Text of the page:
The master got caught in a heavy rain one night and was soaking wet when he saw a Buddhist monastery nearby. He knocked hard on the gates until a monk came and opened the gate.
“What do you want?” the monk asked, thinking that the drenched figure was a beggar.
“I just need a place to stay out of the rain,” said the master. “May I stay here for the night?”
“No, I’m sorry but this isn’t an inn,” said the monk.
“Please, let me just stay in the temple hall. I can sleep on the floor and be gone early in the morning,” said the master.
The monk considered this for a moment, and in a stern voice said, “Okay, but you better be out of here before the other monks come for their morning prayers.”
“Of course,” answered the master.
A few hours later, that same monk woke up earlier than usual to check and make sure that the unwanted guest would indeed leave early.
When he entered the temple area, he saw the master huddled on the floor with the dying embers of a small campfire by his side. The monk wondered where the man got wood for a fire when he suddenly saw an empty space where a wooden Buddha statue had once been. Horrified, the monk shook the master.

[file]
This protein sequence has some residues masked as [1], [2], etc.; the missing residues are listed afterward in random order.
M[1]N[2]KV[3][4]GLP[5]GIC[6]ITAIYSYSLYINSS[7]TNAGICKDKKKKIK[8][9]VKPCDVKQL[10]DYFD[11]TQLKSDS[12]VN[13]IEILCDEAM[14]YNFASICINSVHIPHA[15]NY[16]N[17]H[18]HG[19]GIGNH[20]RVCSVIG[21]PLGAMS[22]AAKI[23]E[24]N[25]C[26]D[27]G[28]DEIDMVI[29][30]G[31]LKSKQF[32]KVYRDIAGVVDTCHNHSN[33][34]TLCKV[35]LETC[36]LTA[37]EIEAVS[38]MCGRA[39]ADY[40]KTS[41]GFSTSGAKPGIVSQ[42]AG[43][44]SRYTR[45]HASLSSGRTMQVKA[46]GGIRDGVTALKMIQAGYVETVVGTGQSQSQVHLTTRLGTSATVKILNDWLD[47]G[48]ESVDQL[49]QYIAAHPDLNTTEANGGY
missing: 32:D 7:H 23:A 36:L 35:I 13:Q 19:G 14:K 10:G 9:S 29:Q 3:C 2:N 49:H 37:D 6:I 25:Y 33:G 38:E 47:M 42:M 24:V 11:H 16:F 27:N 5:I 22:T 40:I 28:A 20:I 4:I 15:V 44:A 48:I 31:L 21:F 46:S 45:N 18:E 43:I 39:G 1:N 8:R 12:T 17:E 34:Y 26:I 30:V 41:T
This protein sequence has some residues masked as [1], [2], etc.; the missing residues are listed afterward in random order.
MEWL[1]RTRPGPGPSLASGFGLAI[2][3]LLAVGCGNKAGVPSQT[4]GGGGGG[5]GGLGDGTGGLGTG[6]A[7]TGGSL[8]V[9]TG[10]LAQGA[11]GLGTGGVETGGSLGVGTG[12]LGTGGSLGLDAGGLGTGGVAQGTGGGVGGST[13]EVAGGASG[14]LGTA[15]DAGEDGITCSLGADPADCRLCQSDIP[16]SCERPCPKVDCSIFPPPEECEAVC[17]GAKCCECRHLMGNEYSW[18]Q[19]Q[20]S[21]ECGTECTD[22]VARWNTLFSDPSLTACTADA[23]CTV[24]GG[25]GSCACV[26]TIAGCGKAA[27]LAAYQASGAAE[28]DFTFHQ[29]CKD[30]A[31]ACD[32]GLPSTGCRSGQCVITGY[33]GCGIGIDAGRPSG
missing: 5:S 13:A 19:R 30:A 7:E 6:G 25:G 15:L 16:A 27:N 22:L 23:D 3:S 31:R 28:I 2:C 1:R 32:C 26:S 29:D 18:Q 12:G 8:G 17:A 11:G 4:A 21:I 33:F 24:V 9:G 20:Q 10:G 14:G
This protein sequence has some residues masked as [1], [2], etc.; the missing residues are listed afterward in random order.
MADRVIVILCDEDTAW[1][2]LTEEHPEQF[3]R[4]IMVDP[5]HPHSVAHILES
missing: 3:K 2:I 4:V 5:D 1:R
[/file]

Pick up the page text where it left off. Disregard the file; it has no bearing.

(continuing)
“Hey, you there! Wake up! What have you done? You burned the Buddha! You burned the Buddha!” cried the monk.
The master woke up and hearing the accusations of the angry monk, picked up his walking stick and sifted through the embers of the dying fire.
“Now what are you doing? Didn’t you hear me? You did a terrible thing! You burned the Buddha!” said the monk.
“What are you talking about?” said the master. “I don’t see the bones of this Buddha among the ashes. You must be a very bad monk, because you regard a lifeless statue as more sacred than a live person.”